There are two options with the Aonic.  They require different body tubes.  Both are seen in this review.  The two cell options are Li-ion 18350 an 18650.  There are springs on both ends of the light, so really any type of these two cells should work fine.

I measured the output with an 18650 to be above spec, at around 2200 lumens.  Output with an 18350 was a little lower, at around 2000 lumens (which is still essentially within spec).

Here’s the runtime on Turbo (highest mode) with an LG HG2.  There’s a pretty hefty stepdown, which is actually to the next highest mode.  Note the temperature scale – the light gets hot.  Very hot.  Sixty degrees C is too hot to hold comfortably!


The High 2 (which is the second highest mode) runtime is exactly like the Turbo, minus the turbo.

High 2.png

The output with the 18350 is lower, but still has the same profile.  Turbo for a little while, then step down to the next highest mode.  Then drain the cell.


According to my testing, the light does not have any LVP.  Testing with my bench power, the light never really shuts off, but stops putting out light around 2.4V.

User Interface and Operation

There’s a single clicky, and it’s on the tail of the light.  It’s a mechanical reverse clicky.  It’s quite clicky.  The rubber boot has ample grip and surprisingly sticks out over the end of he light by maybe 0.5mm – very small amount.  If you try to tailstand, there’s no problem whatsoever (with cells in) but sitting around armchair-quarterbacking, you’ll notice a little bit of rock.


Here’s basically the most useful way to visualize the UI.  This is the BLF A6 UI, made by u/ToyKeeper.  A fantastic UI, with plenty of options.  In particular, I like the option to turn off Mode Memory.  (The light ships with memory on).  Another thing I love is that the light has a battery check option.  Here’s the detail on what you see when you use batt check.

0 blinks: < 1% full (< 3.0V)
1 blink : 1% to 25% full (3.0V to 3.5V)
2 blinks: 25% to 50% full (3.5V to 3.8V)
3 blinks: 50% to 75% full (3.8V to 4.0V)
4 blinks: 75% to 100% full (4.0V to 4.2V)
5 blinks: > 100% full (> 4.2V)

Another thing I absolutely love about this UI is the ability to go backwards in the modes.  Often I am in a mode and I think “Is this enough light?” and progress to the next mode.  The next mode is too much so I might have to cycle through to get to the previous mode.  Not with this ui!  Just “medium press” (time, not pressure) to go back a mode.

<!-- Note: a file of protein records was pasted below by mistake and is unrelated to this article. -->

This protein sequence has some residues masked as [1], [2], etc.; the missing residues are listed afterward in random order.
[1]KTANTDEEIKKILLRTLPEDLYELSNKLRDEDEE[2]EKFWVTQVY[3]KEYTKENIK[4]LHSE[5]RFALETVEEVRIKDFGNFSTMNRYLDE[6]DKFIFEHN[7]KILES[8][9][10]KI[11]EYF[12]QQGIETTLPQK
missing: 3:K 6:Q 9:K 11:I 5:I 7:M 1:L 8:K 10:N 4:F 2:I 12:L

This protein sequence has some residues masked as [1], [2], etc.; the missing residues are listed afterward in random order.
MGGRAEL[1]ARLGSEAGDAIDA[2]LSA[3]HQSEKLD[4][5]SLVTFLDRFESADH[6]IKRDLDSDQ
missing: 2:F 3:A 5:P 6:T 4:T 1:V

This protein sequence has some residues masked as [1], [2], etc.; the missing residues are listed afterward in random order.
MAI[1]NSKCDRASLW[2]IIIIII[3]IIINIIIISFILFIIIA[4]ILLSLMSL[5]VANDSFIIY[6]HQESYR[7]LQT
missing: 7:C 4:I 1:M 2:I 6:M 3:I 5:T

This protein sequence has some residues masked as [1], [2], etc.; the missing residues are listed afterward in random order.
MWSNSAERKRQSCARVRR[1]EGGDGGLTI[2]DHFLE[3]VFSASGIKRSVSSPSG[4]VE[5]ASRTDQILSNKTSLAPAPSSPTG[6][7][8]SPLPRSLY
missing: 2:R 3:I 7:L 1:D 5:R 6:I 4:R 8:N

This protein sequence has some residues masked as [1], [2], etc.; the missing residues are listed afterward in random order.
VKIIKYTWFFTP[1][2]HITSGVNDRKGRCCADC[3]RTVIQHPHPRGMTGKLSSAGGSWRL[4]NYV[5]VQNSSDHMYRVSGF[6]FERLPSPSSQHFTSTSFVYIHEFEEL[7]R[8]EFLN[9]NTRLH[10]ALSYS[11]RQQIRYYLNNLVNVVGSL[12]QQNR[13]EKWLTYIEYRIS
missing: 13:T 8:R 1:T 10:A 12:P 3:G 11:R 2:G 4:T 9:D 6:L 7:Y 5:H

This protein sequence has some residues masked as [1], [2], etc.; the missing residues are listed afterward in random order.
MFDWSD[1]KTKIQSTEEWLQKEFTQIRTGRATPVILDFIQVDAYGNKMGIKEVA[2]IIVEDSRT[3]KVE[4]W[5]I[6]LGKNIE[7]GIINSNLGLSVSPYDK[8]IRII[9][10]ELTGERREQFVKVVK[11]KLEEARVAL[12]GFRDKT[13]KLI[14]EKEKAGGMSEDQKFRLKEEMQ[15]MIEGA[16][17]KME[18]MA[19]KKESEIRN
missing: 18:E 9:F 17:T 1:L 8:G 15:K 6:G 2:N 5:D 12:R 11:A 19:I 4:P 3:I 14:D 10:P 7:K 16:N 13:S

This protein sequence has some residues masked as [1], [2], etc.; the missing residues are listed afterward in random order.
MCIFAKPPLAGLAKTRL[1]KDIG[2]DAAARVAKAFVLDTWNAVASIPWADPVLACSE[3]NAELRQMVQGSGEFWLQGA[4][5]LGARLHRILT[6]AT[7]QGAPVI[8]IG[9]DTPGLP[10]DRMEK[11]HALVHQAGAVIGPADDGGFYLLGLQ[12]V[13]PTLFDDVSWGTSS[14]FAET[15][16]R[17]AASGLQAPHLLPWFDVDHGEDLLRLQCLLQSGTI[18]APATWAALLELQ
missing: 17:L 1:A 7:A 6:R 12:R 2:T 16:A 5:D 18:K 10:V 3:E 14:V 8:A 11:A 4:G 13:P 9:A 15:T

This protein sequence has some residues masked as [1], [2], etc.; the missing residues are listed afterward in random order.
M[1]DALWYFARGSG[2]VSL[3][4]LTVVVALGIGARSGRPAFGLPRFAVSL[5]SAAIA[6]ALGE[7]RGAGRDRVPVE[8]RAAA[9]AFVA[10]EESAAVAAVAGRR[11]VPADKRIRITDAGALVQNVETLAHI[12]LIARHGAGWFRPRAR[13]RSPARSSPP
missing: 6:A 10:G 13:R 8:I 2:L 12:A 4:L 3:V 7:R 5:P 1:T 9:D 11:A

No UI table on this one.  I think it’s a bit too complicated to make a good table.


These output numbers are with an LG HG2 cell.  Numbers for the lower half of the modes are practically the same with an 18350.  The upper half of the modes particularly Turbo, is much lower, at around 2000 lumens (startup), and dropping at the same rate seen with the 18650.

Mode Mode Claimed Output (lm) Claimed Runtime Measured Lumens Tailcap Amps
Turbo 2042 27m 0s: 2376
30s: 2208
High 2 1210 30m 1340 1.84
High 1 567 65m 607 0.73
Med 2 185 2.1h 184 0.33
Med 1 54 6.5h 58 0.10
Low 6.2 1.4d 10 0.01
Moon 0.3 3d ~ ~

LED and Beam

There are two choices, and they’re both excellent ones.  First is the Cree XP-L HI 5000K.  This will provide more output and likely run ever so slightly cooler (ie more efficient) than what I have, which is the Nichia 219c.  I opted for 219c because I prefer the tint, but honestly that version of XP-L is absolutely fantastic.

The optic is the Carclo 10507, a narrow spot plain TIR.  The “plain” makes it look stunning inside the front of the light, and provides a relatively tight beam, though this is by no means a thrower.


Tint vs BLF-348


Beamshots, Runtime, and Lux Measurements

FidgetHQ Aonic
Emitter Notes
Cell 18650
Glamour Shots Beamshots [0.3″, f/8, ISO 100, 5000k]
Runtime Chargetime N/A
Claimed Lumens (lm) 2042
Lux (Measured) 253 lux @ 5.991 m
Candela (Calculated) in cd 9080.7
Throw (Calculated) (m) 190.6
Throw (Claimed) (m)


Random Comparisons and Competitive Options….

Of course the aforementioned Astrolux S41 will come up in that search.  That’s a solid light and if you ever see it for the low low price of $23, it’s very hard to beat.  That said, this one’s available in full copper and full titanium, so that’s a unique offering.  Other more expensive similar options are the BOSS combo, which is much more expensive, but offers fully programming, and a forward clicky.  Any of those three is a great choice.


What I like

  • UI is great
  • The output with either emitter option is pleasant
  • Hits the claimed output numbers
  • The soft edges on the clip are great, and I would love to see this in other clips.  Like those high end skull, hard edge clips.  Or BOSS clips.

What I don’t like

  • No LVP
  • Raw aluminum strikes me as unfinished, not simply “raw”
  • Clip rubs on the 18350 version

Parting Shot


And a real parting shot:

(That’s the head and tail, with a CR1220 sandwiched in between.  Yes it works!  Runtime probably 10 seconds).



Up Next

Gonna have to regroup this weekend and do a bunch of review work.  I have many flashlights on hand for review, but I do have a lot of work ahead in order to get them out.  And I still have many non-light things to review, too!  Stay tuned!


  • The 18650 tube was provided by FidgetHQ for review. I was not paid to write this review.  I purchased the 18350 and head (the expensive bits!) with my own money.
  • This content originally appeared at  Please visit there for the best experience!
  • Whether or not I have a coupon for this light, I do have a bunch of coupons!!  Have a look at my spreadsheet for those coupons. It’s possible to subscribe and get notifications when the sheet is edited!!